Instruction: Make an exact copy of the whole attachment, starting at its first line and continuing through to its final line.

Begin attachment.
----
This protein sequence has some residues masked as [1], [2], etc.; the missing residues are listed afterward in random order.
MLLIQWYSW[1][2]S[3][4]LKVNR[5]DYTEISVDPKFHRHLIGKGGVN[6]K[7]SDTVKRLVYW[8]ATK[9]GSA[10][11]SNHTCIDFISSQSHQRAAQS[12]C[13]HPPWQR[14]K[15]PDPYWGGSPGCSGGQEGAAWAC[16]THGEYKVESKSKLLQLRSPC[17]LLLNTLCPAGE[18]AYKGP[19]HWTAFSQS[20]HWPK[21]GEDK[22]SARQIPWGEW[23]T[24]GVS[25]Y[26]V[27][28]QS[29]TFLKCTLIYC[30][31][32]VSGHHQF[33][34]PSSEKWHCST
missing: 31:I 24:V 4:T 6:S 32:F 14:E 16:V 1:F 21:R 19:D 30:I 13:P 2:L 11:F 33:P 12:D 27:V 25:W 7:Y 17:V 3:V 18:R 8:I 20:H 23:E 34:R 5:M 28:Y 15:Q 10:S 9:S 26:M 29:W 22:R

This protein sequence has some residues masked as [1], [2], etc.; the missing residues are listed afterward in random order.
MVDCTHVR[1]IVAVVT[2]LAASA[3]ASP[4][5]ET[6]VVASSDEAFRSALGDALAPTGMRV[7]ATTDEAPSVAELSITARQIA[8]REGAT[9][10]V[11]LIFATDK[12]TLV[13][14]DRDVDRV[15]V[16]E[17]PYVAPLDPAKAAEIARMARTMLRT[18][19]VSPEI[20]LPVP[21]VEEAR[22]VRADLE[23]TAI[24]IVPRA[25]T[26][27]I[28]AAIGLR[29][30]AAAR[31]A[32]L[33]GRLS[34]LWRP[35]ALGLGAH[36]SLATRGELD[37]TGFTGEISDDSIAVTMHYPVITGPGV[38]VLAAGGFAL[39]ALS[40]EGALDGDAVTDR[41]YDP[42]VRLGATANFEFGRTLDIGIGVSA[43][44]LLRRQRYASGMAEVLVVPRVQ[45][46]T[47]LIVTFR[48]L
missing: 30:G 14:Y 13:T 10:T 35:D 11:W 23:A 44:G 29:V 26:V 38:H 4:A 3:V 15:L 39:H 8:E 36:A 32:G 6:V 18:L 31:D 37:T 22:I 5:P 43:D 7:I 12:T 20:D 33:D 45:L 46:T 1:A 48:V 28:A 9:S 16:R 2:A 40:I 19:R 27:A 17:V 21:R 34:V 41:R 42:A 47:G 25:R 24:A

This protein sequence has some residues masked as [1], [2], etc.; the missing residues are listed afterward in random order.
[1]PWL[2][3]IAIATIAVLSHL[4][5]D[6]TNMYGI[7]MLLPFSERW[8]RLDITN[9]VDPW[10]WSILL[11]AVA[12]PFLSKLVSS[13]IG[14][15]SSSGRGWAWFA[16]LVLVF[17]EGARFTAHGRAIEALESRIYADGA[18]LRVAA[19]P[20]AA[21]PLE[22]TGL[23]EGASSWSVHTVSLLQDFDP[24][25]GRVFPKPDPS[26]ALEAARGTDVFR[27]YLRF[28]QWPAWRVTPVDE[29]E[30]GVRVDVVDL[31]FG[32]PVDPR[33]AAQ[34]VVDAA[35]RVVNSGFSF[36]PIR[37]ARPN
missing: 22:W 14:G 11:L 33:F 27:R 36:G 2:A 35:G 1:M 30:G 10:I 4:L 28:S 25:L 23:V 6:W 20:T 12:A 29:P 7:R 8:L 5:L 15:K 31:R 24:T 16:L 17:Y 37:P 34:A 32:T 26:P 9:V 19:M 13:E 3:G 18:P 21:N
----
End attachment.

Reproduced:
This protein sequence has some residues masked as [1], [2], etc.; the missing residues are listed afterward in random order.
MLLIQWYSW[1][2]S[3][4]LKVNR[5]DYTEISVDPKFHRHLIGKGGVN[6]K[7]SDTVKRLVYW[8]ATK[9]GSA[10][11]SNHTCIDFISSQSHQRAAQS[12]C[13]HPPWQR[14]K[15]PDPYWGGSPGCSGGQEGAAWAC[16]THGEYKVESKSKLLQLRSPC[17]LLLNTLCPAGE[18]AYKGP[19]HWTAFSQS[20]HWPK[21]GEDK[22]SARQIPWGEW[23]T[24]GVS[25]Y[26]V[27][28]QS[29]TFLKCTLIYC[30][31][32]VSGHHQF[33][34]PSSEKWHCST
missing: 31:I 24:V 4:T 6:S 32:F 14:E 16:V 1:F 21:R 19:D 30:I 13:P 2:L 11:F 33:P 12:D 27:V 25:W 7:Y 17:V 3:V 18:R 8:I 20:H 23:E 34:R 5:M 28:Y 15:Q 10:S 9:S 26:M 29:W 22:R

This protein sequence has some residues masked as [1], [2], etc.; the missing residues are listed afterward in random order.
MVDCTHVR[1]IVAVVT[2]LAASA[3]ASP[4][5]ET[6]VVASSDEAFRSALGDALAPTGMRV[7]ATTDEAPSVAELSITARQIA[8]REGAT[9][10]V[11]LIFATDK[12]TLV[13][14]DRDVDRV[15]V[16]E[17]PYVAPLDPAKAAEIARMARTMLRT[18][19]VSPEI[20]LPVP[21]VEEAR[22]VRADLE[23]TAI[24]IVPRA[25]T[26][27]I[28]AAIGLR[29][30]AAAR[31]A[32]L[33]GRLS[34]LWRP[35]ALGLGAH[36]SLATRGELD[37]TGFTGEISDDSIAVTMHYPVITGPGV[38]VLAAGGFAL[39]ALS[40]EGALDGDAVTDR[41]YDP[42]VRLGATANFEFGRTLDIGIGVSA[43][44]LLRRQRYASGMAEVLVVPRVQ[45][46]T[47]LIVTFR[48]L
missing: 30:G 14:Y 13:T 10:T 35:D 11:W 23:A 44:G 29:V 26:V 38:H 4:A 3:V 15:L 39:H 8:E 36:A 32:G 6:V 18:L 31:D 37:T 22:I 5:P 43:D 7:I 12:T 20:D 33:D 45:L 46:T 1:A 48:V 28:A 9:S 16:R 2:A 40:I 19:R 27:A 17:V 21:R 34:V 41:R 42:A 47:G 25:R 24:A

This protein sequence has some residues masked as [1], [2], etc.; the missing residues are listed afterward in random order.
[1]PWL[2][3]IAIATIAVLSHL[4][5]D[6]TNMYGI[7]MLLPFSERW[8]RLDITN[9]VDPW[10]WSILL[11]AVA[12]PFLSKLVSS[13]IG[14][15]SSSGRGWAWFA[16]LVLVF[17]EGARFTAHGRAIEALESRIYADGA[18]LRVAA[19]P[20]AA[21]PLE[22]TGL[23]EGASSWSVHTVSLLQDFDP[24][25]GRVFPKPDPS[26]ALEAARGTDVFR[27]YLRF[28]QWPAWRVTPVDE[29]E[30]GVRVDVVDL[31]FG[32]PVDPR[33]AAQ[34]VVDAA[35]RVVNSGFSF[36]PIR[37]ARPN
missing: 22:W 14:G 11:L 33:F 27:R 36:G 2:A 35:G 1:M 30:G 10:I 4:L 28:S 25:L 23:V 6:W 20:T 12:A 29:P 7:R 8:L 5:L 15:K 31:R 24:T 16:L 17:Y 37:P 34:A 32:T 26:P 9:V 19:M 13:E 3:G 18:P 21:N